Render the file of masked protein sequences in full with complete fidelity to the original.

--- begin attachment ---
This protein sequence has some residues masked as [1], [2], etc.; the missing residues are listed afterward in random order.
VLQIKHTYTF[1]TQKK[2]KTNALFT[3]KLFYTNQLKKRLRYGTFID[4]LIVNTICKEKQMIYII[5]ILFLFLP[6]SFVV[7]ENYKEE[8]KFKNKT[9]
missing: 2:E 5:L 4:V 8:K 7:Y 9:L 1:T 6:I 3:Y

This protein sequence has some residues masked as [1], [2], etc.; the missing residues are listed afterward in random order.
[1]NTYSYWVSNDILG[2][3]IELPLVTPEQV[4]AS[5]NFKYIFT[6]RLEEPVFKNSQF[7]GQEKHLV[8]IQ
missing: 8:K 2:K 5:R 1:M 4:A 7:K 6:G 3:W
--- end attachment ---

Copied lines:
This protein sequence has some residues masked as [1], [2], etc.; the missing residues are listed afterward in random order.
VLQIKHTYTF[1]TQKK[2]KTNALFT[3]KLFYTNQLKKRLRYGTFID[4]LIVNTICKEKQMIYII[5]ILFLFLP[6]SFVV[7]ENYKEE[8]KFKNKT[9]
missing: 2:E 5:L 4:V 8:K 7:Y 9:L 1:T 6:I 3:Y

This protein sequence has some residues masked as [1], [2], etc.; the missing residues are listed afterward in random order.
[1]NTYSYWVSNDILG[2][3]IELPLVTPEQV[4]AS[5]NFKYIFT[6]RLEEPVFKNSQF[7]GQEKHLV[8]IQ
missing: 8:K 2:K 5:R 1:M 4:A 7:K 6:G 3:W